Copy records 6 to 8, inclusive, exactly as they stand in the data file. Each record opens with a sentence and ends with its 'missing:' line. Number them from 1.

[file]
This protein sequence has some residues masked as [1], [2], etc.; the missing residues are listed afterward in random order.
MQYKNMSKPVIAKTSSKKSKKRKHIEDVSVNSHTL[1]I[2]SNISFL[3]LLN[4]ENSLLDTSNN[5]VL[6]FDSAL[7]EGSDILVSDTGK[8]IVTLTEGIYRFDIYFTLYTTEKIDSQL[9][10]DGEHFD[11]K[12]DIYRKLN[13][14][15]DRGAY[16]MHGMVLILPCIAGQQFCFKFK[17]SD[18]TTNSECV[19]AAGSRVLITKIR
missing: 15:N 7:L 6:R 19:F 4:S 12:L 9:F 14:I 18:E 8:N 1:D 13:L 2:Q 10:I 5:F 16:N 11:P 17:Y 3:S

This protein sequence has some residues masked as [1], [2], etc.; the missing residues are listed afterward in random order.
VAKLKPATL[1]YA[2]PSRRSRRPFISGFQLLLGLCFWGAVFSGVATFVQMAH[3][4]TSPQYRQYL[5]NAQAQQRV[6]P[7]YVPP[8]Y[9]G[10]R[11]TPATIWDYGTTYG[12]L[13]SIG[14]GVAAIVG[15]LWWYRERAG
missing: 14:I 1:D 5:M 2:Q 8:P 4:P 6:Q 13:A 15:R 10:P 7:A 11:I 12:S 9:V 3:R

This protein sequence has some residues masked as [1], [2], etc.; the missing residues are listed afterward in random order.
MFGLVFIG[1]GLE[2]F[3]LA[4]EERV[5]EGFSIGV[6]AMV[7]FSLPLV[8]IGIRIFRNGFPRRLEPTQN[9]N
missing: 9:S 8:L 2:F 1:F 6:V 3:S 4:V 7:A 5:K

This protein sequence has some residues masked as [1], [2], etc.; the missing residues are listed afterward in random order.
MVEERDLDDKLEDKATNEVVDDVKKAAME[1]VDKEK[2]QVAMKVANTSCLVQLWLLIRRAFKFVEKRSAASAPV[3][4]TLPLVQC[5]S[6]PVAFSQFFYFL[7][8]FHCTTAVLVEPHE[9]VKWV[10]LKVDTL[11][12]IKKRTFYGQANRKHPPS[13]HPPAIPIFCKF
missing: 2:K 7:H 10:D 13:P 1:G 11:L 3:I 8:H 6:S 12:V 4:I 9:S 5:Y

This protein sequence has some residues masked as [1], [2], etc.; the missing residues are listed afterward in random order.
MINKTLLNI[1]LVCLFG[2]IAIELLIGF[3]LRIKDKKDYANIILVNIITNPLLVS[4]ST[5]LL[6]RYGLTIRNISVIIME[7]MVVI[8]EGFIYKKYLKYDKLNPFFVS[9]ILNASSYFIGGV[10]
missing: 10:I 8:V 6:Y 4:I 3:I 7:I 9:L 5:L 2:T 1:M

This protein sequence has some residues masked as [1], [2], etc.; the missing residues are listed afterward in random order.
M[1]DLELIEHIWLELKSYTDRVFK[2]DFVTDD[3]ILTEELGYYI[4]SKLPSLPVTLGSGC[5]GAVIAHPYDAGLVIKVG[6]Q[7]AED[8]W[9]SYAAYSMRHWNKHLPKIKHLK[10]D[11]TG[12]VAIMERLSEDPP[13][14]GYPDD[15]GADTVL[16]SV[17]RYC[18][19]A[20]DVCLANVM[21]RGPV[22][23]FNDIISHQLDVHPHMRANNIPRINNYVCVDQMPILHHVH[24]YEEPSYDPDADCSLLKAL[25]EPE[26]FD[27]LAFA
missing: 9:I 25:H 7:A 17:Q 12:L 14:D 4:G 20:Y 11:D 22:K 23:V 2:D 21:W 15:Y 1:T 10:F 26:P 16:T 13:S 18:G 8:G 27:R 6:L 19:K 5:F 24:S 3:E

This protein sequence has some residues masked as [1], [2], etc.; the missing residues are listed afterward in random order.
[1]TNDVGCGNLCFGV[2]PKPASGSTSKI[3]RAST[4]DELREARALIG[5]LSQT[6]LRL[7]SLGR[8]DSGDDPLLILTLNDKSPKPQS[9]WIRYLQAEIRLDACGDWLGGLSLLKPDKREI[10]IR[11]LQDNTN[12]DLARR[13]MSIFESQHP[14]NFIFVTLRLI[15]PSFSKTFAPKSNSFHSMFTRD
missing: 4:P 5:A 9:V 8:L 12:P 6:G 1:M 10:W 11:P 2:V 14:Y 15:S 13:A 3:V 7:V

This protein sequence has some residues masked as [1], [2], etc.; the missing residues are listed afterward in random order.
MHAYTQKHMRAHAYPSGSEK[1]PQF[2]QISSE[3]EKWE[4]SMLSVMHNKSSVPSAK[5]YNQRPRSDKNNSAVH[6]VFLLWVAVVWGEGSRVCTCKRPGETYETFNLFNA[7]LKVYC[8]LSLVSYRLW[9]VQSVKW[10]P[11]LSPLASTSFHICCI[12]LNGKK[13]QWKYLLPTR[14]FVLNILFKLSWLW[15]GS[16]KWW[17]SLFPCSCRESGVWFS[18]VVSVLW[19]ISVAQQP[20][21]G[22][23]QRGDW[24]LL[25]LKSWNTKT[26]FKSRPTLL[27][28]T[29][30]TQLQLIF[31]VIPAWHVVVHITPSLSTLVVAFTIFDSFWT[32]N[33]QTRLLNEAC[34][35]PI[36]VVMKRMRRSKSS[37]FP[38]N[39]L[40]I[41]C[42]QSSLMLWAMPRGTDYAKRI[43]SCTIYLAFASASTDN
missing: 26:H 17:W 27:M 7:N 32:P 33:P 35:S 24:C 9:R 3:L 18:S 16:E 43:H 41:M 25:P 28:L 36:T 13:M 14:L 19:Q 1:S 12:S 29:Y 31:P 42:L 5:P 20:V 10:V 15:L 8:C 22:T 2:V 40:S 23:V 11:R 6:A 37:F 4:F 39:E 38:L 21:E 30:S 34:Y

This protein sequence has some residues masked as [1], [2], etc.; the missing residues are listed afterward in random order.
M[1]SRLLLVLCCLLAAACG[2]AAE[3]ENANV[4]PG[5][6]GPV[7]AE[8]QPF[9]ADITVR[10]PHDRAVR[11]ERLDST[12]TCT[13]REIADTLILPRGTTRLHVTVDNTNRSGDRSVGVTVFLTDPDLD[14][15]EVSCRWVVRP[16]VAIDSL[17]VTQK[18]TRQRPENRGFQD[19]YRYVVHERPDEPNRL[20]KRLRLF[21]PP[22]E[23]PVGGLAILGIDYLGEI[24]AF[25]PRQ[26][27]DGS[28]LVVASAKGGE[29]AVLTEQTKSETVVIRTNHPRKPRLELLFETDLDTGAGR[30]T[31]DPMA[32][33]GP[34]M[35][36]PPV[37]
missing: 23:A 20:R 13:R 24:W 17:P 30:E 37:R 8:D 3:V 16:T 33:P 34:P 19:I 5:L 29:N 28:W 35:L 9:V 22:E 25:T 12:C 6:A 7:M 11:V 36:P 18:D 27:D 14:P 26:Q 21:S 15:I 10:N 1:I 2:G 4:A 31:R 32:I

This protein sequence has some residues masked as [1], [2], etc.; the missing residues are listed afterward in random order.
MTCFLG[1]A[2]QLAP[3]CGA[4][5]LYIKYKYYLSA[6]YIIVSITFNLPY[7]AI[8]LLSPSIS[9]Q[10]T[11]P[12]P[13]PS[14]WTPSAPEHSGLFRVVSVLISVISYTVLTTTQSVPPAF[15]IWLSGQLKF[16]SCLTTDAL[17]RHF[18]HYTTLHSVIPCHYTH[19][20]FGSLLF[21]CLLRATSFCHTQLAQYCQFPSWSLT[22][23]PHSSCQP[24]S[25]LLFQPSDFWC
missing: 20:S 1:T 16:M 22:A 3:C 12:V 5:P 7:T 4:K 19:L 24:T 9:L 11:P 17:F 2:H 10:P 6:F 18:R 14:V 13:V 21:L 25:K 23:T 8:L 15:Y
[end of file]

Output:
This protein sequence has some residues masked as [1], [2], etc.; the missing residues are listed afterward in random order.
M[1]DLELIEHIWLELKSYTDRVFK[2]DFVTDD[3]ILTEELGYYI[4]SKLPSLPVTLGSGC[5]GAVIAHPYDAGLVIKVG[6]Q[7]AED[8]W[9]SYAAYSMRHWNKHLPKIKHLK[10]D[11]TG[12]VAIMERLSEDPP[13][14]GYPDD[15]GADTVL[16]SV[17]RYC[18][19]A[20]DVCLANVM[21]RGPV[22][23]FNDIISHQLDVHPHMRANNIPRINNYVCVDQMPILHHVH[24]YEEPSYDPDADCSLLKAL[25]EPE[26]FD[27]LAFA
missing: 9:I 25:H 7:A 17:Q 12:L 14:D 4:G 20:Y 11:D 22:K 23:V 2:D 21:W 15:Y 1:T 10:F 26:P 16:T 13:S 18:G 8:G 27:R 6:L 19:K 5:F 24:S 3:E

This protein sequence has some residues masked as [1], [2], etc.; the missing residues are listed afterward in random order.
[1]TNDVGCGNLCFGV[2]PKPASGSTSKI[3]RAST[4]DELREARALIG[5]LSQT[6]LRL[7]SLGR[8]DSGDDPLLILTLNDKSPKPQS[9]WIRYLQAEIRLDACGDWLGGLSLLKPDKREI[10]IR[11]LQDNTN[12]DLARR[13]MSIFESQHP[14]NFIFVTLRLI[15]PSFSKTFAPKSNSFHSMFTRD
missing: 4:P 5:A 9:V 8:L 12:P 6:G 1:M 10:W 11:P 2:V 14:Y 15:S 13:A 3:V 7:V

This protein sequence has some residues masked as [1], [2], etc.; the missing residues are listed afterward in random order.
MHAYTQKHMRAHAYPSGSEK[1]PQF[2]QISSE[3]EKWE[4]SMLSVMHNKSSVPSAK[5]YNQRPRSDKNNSAVH[6]VFLLWVAVVWGEGSRVCTCKRPGETYETFNLFNA[7]LKVYC[8]LSLVSYRLW[9]VQSVKW[10]P[11]LSPLASTSFHICCI[12]LNGKK[13]QWKYLLPTR[14]FVLNILFKLSWLW[15]GS[16]KWW[17]SLFPCSCRESGVWFS[18]VVSVLW[19]ISVAQQP[20][21]G[22][23]QRGDW[24]LL[25]LKSWNTKT[26]FKSRPTLL[27][28]T[29][30]TQLQLIF[31]VIPAWHVVVHITPSLSTLVVAFTIFDSFWT[32]N[33]QTRLLNEAC[34][35]PI[36]VVMKRMRRSKSS[37]FP[38]N[39]L[40]I[41]C[42]QSSLMLWAMPRGTDYAKRI[43]SCTIYLAFASASTDN
missing: 26:H 17:W 27:M 7:N 32:P 33:P 35:S 24:C 9:R 3:L 18:S 16:E 43:H 41:M 25:P 28:L 36:T 13:M 14:L 19:Q 1:S 12:S 29:Y 31:P 42:L 5:P 20:V 10:V 15:L 8:C 22:T 2:V 40:S 23:V 11:R 6:A 37:F 4:F 39:E 38:L 21:E 30:S 34:Y